A column by Bles Carmona
For the week of October 22-28, 2014
REVISITING THOSE HOMECOMING BLUES
I wrote the following essay way back in 1997. It was published under the “Youngblood” column that welcomes contributions from the twentysomething or below in the Philippine Daily Inquirer. My piece appeared on the same day that Batch 1987 had its 10th year reunion on Dec. 27, 1997 in our alma mater, the Manila Science High School. Since October is MaSci’s foundation month, please allow me to share this essay with all of you as I remember how my special science high school education shaped me in a lot of ways. Now imagine me ten years out of high school, 27 years old and full of nostalgic angst, hunkering down to write this all those years ago. Has anything really changed since then? ***********************************
By Blesilda I. R. Carmona
It’s been 10 years since our batch graduated from the Manila Science High School. I don’t know what will happen on our alumni homecoming, but I do know that the prospect of meeting my batchmates has filled me with some apprehensions these last few days. It’s been 10 years, and what have I got to show for it?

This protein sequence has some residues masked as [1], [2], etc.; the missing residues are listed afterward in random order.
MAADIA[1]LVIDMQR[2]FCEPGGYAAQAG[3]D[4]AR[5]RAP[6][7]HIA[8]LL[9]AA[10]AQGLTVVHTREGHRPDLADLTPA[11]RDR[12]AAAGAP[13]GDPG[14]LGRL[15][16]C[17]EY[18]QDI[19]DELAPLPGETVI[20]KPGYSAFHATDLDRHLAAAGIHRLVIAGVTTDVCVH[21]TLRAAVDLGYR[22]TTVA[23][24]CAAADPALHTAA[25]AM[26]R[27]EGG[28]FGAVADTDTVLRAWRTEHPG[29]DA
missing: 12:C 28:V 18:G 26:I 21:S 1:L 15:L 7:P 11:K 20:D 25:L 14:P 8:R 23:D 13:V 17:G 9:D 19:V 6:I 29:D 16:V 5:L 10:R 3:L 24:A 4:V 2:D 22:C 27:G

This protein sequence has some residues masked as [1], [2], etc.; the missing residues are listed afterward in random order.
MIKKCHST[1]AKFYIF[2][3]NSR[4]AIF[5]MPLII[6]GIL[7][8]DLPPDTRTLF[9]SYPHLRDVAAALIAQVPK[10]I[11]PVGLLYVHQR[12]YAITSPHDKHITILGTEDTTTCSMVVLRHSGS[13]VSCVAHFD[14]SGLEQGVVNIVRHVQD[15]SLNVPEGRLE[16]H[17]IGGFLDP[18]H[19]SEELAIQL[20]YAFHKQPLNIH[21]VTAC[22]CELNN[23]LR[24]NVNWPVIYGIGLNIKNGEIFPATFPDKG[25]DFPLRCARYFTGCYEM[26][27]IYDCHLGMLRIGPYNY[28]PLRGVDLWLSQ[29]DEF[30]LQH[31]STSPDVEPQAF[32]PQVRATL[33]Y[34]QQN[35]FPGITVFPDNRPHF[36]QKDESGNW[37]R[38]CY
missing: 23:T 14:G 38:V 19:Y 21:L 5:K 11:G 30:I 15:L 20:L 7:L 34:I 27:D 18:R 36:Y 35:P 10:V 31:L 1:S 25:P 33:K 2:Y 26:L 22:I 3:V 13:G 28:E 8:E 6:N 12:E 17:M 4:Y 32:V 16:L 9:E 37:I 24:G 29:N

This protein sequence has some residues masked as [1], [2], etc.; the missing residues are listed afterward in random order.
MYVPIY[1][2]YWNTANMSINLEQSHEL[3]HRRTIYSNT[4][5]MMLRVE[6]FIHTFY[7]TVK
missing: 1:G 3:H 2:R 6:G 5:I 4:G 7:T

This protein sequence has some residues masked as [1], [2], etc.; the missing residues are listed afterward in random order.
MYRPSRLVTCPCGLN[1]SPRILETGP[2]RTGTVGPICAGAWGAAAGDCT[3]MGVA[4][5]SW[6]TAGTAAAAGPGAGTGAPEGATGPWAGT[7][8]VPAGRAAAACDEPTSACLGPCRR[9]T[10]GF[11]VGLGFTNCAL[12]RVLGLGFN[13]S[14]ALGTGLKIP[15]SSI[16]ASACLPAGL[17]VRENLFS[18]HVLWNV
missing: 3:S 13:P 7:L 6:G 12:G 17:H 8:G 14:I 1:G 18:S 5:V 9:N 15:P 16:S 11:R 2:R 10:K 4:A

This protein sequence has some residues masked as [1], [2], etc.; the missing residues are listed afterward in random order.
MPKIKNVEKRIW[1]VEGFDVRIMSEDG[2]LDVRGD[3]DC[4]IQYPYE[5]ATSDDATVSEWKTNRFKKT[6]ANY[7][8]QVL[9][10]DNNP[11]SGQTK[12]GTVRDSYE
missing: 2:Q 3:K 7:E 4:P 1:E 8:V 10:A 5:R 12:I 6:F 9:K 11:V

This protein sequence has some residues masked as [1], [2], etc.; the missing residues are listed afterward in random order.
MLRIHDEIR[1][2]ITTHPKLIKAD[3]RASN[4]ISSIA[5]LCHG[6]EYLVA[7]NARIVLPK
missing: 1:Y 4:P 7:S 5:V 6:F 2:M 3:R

If our batch had compiled a short list of the most likely to succeed, I certainly would have been on it. I was a popular campus figure. I graduated first honorable mention, copped the excellence award in English, and received the Gerry Roxas leadership award. I still have the slumbook where some batchmates wrote their mushy dedications predicting a rosy future for me. Most wrote that they’d never forget me and hope I won’t forget them, too.
Would I ever? My batchmates are always on my mind these days. They’re supposed to be the standard against which I should measure myself. But after 10 years, I have been anything but a smashing success.
It depends on how one defines success, you say. But let’s assume the “usual” criteria: career going great guns, improved financial status and standard of living, a happy marriage and home life, and possibly some contributions to Philippine society. When you come right down to it, I fail on every count.
Career going great guns? I have barely started mine while my high school batchmates have already ascended to middle management level. I botched my attempt at a medical course at UP-PGH, decided to shift to a film course in UP Diliman campus, and up to now I haven’t done my thesis-on-video yet. I’ve been in college for a decade now, but I haven’t been able to finish anything. (I do have a BS Basic Medical Sciences degree after finishing two years of pre-med and two years of medicine proper under UP’s Intarmed program. I dropped out in the middle of fourth year proper.)